Leslie Frazier says his team bought in to the program early, and the devotion has not wavered all year long.
April 23. Rarely a week goes by anymore in which Leslie Frazier doesn't reference the date, in his opinion a watershed moment for these 2012 Vikings.
It was, in so many ways, a routine day. On April 23, the official opening of offseason strength and conditioning at Winter Park brought together, as it always does, a bunch of guys readying for the grind of an NFL season in early spring.
Yet when Frazier saw voluntary attendance at those initial sessions reach levels never before seen in his five years within the organization, he recognized a chance to hammer home several key themes to a legion of receptive players.
That's why the team's 95 percent turnout rate on April 23 resonated so much.
"The commitment that they made told me we had a chance," Frazier said. "Because now they were going to be around our coaches. And I think we have a great staff with great teachers. And to be able to invest the time that was necessary to get guys on the same page and get them to understand what it takes to win in our league [was important]."
Frazier's paramount priority in bringing together a reshuffled team was implementing an ambitious mindset. He wanted players to set the bar high with few worries about the recent past (read: a 3-13 record in 2011) or the unanimously low expectations of outsiders.
So here the Vikings are now in the final week of the regular season with a tantalizing setup: Beat rival Green Bay on Sunday at Mall of America Field and it's on to the playoffs. A team almost universally pegged in July as one of the NFL's four or five worst is one victory away from joining a 12-team chase for the Lombardi Trophy.
Defensive tackle Fred Evans is certain he knows why.
"This is about belief right now, man," Evans said following Sunday's dominant 23-6 defeat of Houston. "It's all belief. In professional sports, everybody's got talent. But to actually have that legitimate belief in your teammates and in the coaching staff and in the whole organization is incredible. When you have that belief in what everybody is preaching, there comes a cohesiveness that you don't really see a lot."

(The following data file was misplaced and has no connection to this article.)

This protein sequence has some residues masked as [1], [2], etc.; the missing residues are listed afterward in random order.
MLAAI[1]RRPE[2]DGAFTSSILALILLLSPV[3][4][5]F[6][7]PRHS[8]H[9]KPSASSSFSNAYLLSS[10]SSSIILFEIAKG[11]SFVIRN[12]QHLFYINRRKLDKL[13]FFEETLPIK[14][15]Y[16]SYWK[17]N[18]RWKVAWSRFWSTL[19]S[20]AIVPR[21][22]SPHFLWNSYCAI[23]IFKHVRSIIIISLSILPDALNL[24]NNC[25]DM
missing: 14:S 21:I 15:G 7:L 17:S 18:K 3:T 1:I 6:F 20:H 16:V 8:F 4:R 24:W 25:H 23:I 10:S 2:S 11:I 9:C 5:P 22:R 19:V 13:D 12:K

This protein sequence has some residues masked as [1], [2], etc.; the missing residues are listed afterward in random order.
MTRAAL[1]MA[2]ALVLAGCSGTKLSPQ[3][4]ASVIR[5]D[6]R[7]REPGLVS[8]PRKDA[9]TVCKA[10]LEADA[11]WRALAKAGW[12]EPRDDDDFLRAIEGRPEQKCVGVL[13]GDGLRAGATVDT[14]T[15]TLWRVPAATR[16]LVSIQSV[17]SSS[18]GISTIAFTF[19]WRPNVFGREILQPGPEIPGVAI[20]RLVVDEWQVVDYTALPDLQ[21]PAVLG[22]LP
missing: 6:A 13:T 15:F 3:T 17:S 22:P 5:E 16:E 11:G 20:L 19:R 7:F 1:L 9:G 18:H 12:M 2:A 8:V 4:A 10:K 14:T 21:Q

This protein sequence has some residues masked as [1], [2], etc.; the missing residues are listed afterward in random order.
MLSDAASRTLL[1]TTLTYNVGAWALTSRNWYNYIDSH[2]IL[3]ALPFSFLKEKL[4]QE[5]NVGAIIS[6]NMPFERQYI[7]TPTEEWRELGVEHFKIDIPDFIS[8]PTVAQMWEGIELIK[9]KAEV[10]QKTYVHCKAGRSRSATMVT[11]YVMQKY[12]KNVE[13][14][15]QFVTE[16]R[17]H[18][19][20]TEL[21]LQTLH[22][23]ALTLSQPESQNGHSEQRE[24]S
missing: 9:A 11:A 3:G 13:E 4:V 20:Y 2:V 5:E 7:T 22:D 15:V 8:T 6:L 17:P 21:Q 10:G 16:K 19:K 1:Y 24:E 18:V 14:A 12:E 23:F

Linebacker Chad Greenway may not have fully recognized the importance of the buy-in back on April 23. But Greenway did sense in the first days of training camp that General Manager Rick Spielman and the front office had loaded the roster with a group of guys who exemplified a winning combination of talent, savvy and drive. That left an impression.
And when the Vikings rolled out to a 4-1 start, Greenway felt eagerness crystallizing into certitude.
"When we kind of got on a little bit of a roll there," he said, "I think everybody could kind of see that the stamp was out there for, 'This is how we are capable of playing.' "
Sunday's surprise in Houston provided another undeniable example of the Vikings' potential and provided their second three-game winning streak this season.
"This is where we want to be playing our best football," Frazier said. "And [Sunday] we exemplified what can be our best."
Throughout the locker room, players credit Frazier for his consistency and even-keel leadership. Greenway says Frazier's pep talks can be, well, "real consistent if you know what I mean." Which, loosely translated, indicates the players can recite the coach's requests for "smart, tough, disciplined football" in their sleep.
But that doesn't mean the redundancy isn't respected. Instead, Frazier's deportment has had a steadying influence all year, even when so many left the Vikings for dead after their Week 13 loss at Green Bay.
"Obviously Leslie's the kind of guy where it's: 'We're still in this thing. We're fighting. We're together. We're all in,' " Greenway said. "And his approach is perfect, in my mind, for what an NFL coach needs to be."
Frazier reciprocates the praise, thrilled to be coaching a team so eager to learn and so willing to invest.
And now the Vikings enter the season's final week with everything on the line and one final test against a top-notch opponent that can validate them as a playoff team.
"I think the best part for us is, if you really want to prove it, you win this game and you're in," Greenway said. "This is everything. All the chips are in now. We wanted this. We asked for it. Let's go. Let's not be scared of it, because there's nothing to lose at this point."
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